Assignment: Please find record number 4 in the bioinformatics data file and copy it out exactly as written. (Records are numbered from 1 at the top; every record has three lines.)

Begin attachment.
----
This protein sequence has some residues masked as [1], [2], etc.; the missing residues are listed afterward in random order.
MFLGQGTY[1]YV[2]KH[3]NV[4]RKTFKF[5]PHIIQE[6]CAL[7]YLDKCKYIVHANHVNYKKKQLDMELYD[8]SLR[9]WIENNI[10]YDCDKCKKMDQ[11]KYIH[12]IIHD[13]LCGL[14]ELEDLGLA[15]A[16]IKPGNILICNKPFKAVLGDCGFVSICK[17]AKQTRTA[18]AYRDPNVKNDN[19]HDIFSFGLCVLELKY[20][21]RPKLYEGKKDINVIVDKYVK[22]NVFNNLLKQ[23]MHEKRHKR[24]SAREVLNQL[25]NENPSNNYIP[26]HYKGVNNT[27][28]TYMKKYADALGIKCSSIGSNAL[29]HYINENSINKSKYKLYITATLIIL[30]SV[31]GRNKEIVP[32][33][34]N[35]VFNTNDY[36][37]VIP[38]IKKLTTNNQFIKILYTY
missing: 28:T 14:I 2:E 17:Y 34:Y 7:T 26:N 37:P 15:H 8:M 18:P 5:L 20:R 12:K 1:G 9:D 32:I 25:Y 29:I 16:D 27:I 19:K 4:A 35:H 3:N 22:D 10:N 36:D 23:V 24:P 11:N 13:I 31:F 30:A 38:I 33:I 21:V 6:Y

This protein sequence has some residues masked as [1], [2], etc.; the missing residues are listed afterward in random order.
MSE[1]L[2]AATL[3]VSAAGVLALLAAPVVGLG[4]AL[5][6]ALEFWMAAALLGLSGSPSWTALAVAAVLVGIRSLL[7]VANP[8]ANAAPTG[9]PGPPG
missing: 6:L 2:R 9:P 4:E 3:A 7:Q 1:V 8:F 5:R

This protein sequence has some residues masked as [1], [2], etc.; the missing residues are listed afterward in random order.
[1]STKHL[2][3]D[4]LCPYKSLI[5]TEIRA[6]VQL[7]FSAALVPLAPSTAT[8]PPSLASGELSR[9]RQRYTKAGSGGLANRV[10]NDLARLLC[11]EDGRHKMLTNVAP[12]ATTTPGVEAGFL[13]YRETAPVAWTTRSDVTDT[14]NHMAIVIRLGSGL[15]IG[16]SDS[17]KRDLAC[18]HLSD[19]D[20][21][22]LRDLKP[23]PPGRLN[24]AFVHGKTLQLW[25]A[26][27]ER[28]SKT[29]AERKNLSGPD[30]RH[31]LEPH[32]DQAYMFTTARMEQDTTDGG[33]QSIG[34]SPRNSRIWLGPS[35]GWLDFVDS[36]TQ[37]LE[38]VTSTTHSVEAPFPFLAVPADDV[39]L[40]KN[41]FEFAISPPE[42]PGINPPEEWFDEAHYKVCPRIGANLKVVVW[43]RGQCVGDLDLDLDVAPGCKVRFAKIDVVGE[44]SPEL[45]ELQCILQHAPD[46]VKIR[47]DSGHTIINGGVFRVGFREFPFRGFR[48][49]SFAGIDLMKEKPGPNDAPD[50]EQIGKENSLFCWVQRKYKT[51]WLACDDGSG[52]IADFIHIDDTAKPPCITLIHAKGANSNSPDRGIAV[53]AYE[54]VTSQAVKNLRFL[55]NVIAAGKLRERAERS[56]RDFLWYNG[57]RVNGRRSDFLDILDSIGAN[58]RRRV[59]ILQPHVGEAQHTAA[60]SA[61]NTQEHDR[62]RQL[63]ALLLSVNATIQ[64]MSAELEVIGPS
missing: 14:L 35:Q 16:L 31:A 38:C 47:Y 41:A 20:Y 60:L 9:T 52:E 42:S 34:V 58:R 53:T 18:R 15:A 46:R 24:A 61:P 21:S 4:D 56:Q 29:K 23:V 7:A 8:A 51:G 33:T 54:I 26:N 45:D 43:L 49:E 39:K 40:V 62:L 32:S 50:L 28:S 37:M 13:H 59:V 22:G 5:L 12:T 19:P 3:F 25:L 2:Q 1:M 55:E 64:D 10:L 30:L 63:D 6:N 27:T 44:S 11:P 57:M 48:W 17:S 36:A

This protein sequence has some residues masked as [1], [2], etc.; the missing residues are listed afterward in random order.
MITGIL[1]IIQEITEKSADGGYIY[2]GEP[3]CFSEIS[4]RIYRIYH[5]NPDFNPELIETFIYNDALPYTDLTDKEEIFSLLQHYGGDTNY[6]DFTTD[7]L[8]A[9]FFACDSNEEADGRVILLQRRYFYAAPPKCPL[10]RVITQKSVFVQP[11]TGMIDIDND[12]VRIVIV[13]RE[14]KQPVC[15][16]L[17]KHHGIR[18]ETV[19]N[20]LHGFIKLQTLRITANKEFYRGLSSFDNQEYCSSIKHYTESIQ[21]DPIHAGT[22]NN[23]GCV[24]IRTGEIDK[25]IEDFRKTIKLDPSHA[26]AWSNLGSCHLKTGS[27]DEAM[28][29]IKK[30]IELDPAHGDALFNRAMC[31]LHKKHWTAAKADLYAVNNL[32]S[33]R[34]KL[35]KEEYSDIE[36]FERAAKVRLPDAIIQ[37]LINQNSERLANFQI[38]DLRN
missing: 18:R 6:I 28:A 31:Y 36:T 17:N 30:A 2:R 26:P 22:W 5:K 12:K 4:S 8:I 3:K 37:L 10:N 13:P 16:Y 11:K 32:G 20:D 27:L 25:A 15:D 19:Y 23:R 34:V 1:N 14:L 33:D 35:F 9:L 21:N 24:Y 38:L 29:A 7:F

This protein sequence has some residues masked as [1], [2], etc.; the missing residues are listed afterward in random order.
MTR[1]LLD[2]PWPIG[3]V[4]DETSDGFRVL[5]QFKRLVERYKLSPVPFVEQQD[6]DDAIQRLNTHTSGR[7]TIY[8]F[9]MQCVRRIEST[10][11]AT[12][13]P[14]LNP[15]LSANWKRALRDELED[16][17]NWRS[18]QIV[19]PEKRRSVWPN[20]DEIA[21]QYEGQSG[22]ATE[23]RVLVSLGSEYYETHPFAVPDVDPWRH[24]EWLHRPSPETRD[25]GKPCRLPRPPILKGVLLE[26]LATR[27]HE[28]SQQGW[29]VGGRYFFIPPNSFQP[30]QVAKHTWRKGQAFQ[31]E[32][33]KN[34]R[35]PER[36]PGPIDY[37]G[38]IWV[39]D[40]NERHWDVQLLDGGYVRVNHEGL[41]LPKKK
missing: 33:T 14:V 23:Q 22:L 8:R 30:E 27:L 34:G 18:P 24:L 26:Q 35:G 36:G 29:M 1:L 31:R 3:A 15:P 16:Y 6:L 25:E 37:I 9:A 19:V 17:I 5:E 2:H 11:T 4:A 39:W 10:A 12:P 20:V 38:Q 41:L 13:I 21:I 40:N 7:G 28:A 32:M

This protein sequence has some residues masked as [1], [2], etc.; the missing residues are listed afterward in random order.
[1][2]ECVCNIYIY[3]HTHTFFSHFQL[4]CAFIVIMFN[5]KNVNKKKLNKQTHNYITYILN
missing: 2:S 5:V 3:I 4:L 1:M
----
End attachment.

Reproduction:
This protein sequence has some residues masked as [1], [2], etc.; the missing residues are listed afterward in random order.
MITGIL[1]IIQEITEKSADGGYIY[2]GEP[3]CFSEIS[4]RIYRIYH[5]NPDFNPELIETFIYNDALPYTDLTDKEEIFSLLQHYGGDTNY[6]DFTTD[7]L[8]A[9]FFACDSNEEADGRVILLQRRYFYAAPPKCPL[10]RVITQKSVFVQP[11]TGMIDIDND[12]VRIVIV[13]RE[14]KQPVC[15][16]L[17]KHHGIR[18]ETV[19]N[20]LHGFIKLQTLRITANKEFYRGLSSFDNQEYCSSIKHYTESIQ[21]DPIHAGT[22]NN[23]GCV[24]IRTGEIDK[25]IEDFRKTIKLDPSHA[26]AWSNLGSCHLKTGS[27]DEAM[28][29]IKK[30]IELDPAHGDALFNRAMC[31]LHKKHWTAAKADLYAVNNL[32]S[33]R[34]KL[35]KEEYSDIE[36]FERAAKVRLPDAIIQ[37]LINQNSERLANFQI[38]DLRN
missing: 18:R 6:I 28:A 31:Y 36:T 17:N 30:A 2:R 26:P 22:W 5:K 12:K 4:S 8:I 3:K 37:L 10:N 13:P 16:Y 11:K 32:G 20:D 27:L 25:A 15:D 19:Y 23:R 34:V 1:N 14:L 33:D 35:F 9:L 21:N 24:Y 38:L 29:A 7:F